Concerted measurements of lipids in seawater and on submicrometer aerosol particles at the Cabo Verde islands: biogenic sources, selective transfer and high enrichments.

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From: Atmospheric Chemistry and Physics(Vol. 21, Issue 6)
Publisher: Copernicus GmbH
Document Type: Author abstract
Length: 569 words

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Abstract :

In the marine environment, measurements of lipids as representative species within different lipid classes have been performed to characterize their oceanic sources and their transfer from the ocean into the atmosphere to marine aerosol particles. The set of lipid classes includes hydrocarbons (HC); fatty acid methyl esters (ME); free fatty acids (FFA); alcohols (ALC); 1,3-diacylglycerols (1,3 DG); 1,2-diacylglycerols (1,2 DG); monoacylglycerols (MG); wax esters (WE); triacylglycerols (TG); and phospholipids (PP) including phosphatidylglycerols (PG), phosphatidylethanolamine (PE), phosphatidylcholines (PC), as well as glycolipids (GL) which cover sulfoquinovosyldiacylglycerols (SQDG), monogalactosyl-diacylglycerols (MGDG), digalactosyldiacylglycerols (DGDG) and sterols (ST). These introduced lipid classes have been analyzed in the dissolved and particulate fraction of seawater, differentiating between underlying water (ULW) and the sea surface microlayer (SML) on the one hand. On the other hand, they have been examined on ambient submicrometer aerosol particle samples (PM.sub.1) which were collected at the Cape Verde Atmospheric Observatory (CVAO) by applying concerted measurements. These different lipids are found in all marine compartments but in different compositions. Along the campaign, certain variabilities are observed for the concentration of dissolved (âDL.sub.ULW : 39.8-128.5 µg L.sup.-1, âDL.sub.SML : 55.7-121.5 µg L.sup.-1) and particulate (âPL.sub.ULW : 36.4-93.5 µg L.sup.-1, âPL.sub.SML : 61.0-118.1 µg L.sup.-1) lipids in the seawater of the tropical North Atlantic Ocean. Only slight SML enrichments are observed for the lipids with an enrichment factor EF.sub.SML of 1.1-1.4 (DL) and 1.0-1.7 (PL). On PM.sub.1 aerosol particles, a total lipid concentration between 75.2-219.5 ng m.sup.-3 (averaged: 119.9 ng m.sup.-3) is measured. As also bacteria - besides phytoplankton sources - influence the lipid concentrations in seawater and on the aerosol particles, the lipid abundance cannot be exclusively explained by the phytoplankton tracer (chlorophyll a). The concentration and enrichment of lipids in the SML are not related to physicochemical properties which describe the surface activity. On the aerosol particles, an EF.sub.aer (the enrichment factor on the submicrometer aerosol particles compared to the SML) between 9x10.sup.4 -7x10.sup.5 is observed. Regarding the individual lipid groups on the aerosol particles, a statistically significant correlation (R.sup.2 =0.45, p=0.028) was found between EF.sub.aer and lipophilicity (expressed by the K.sub.OW value), which was not present for the SML. But simple physicochemical descriptors are overall not sufficient to fully explain the transfer of lipids. As our findings show that additional processes such as formation and degradation influence the ocean-atmosphere transfer of both OM in general and of lipids in particular, they have to be considered in OM transfer models. Moreover, our data suggest that the extent of the enrichment of the lipid class constituents on the aerosol particles might be related to the distribution of the lipid within the bubble-air-water interface. The lipids TG and ALC which are preferably arranged within the bubble interface are transferred to the aerosol particles to the highest extent. Finally, the connection between ice nucleation particles (INPs) in seawater, which are already active at higher temperatures (-10 to -15 .sup." C), and the lipid classes PE and FFA suggests that lipids formed in the ocean have the potential to contribute to (biogenic) INP activity when transferred into the atmosphere.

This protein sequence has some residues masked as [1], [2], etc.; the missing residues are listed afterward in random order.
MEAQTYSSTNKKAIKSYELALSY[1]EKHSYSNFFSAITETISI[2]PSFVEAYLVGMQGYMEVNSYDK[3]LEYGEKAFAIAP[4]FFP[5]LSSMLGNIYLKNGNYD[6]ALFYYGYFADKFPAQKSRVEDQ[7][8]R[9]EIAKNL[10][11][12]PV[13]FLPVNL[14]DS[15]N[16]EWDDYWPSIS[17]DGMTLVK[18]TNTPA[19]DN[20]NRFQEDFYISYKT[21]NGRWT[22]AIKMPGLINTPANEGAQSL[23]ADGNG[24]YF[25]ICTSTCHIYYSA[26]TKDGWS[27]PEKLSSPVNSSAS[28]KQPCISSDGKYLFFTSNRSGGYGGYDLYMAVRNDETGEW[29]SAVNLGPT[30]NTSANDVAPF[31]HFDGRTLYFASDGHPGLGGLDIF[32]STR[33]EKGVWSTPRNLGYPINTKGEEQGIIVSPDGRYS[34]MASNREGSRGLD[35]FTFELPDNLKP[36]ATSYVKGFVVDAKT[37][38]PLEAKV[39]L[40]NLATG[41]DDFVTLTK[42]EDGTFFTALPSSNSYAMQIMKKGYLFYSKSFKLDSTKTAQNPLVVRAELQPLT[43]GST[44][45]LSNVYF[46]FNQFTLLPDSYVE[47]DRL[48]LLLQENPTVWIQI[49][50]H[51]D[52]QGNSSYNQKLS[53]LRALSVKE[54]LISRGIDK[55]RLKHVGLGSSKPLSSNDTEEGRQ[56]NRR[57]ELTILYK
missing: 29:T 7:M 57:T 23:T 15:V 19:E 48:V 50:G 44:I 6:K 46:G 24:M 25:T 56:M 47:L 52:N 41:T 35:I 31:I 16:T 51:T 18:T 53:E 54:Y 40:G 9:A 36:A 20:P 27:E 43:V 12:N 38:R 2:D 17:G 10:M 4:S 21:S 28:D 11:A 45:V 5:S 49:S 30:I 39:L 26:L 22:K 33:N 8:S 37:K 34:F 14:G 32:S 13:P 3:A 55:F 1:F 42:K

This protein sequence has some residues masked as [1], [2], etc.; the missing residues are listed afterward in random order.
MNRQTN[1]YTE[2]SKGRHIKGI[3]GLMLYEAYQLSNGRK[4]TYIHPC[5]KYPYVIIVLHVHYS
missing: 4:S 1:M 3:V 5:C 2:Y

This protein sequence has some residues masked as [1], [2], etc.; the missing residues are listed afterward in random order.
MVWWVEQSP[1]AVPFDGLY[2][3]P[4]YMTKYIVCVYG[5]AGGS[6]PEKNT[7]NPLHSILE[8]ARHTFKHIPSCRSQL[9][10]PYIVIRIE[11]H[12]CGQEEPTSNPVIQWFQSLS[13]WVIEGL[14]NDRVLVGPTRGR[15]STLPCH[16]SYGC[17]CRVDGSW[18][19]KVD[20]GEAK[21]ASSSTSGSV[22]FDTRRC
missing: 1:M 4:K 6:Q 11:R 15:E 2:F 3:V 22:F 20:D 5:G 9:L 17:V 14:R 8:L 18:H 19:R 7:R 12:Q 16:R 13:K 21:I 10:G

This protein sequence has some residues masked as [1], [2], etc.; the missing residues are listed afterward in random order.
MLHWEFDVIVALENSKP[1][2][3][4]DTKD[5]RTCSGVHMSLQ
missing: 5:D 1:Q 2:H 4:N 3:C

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Gale Document Number: GALE|A655912995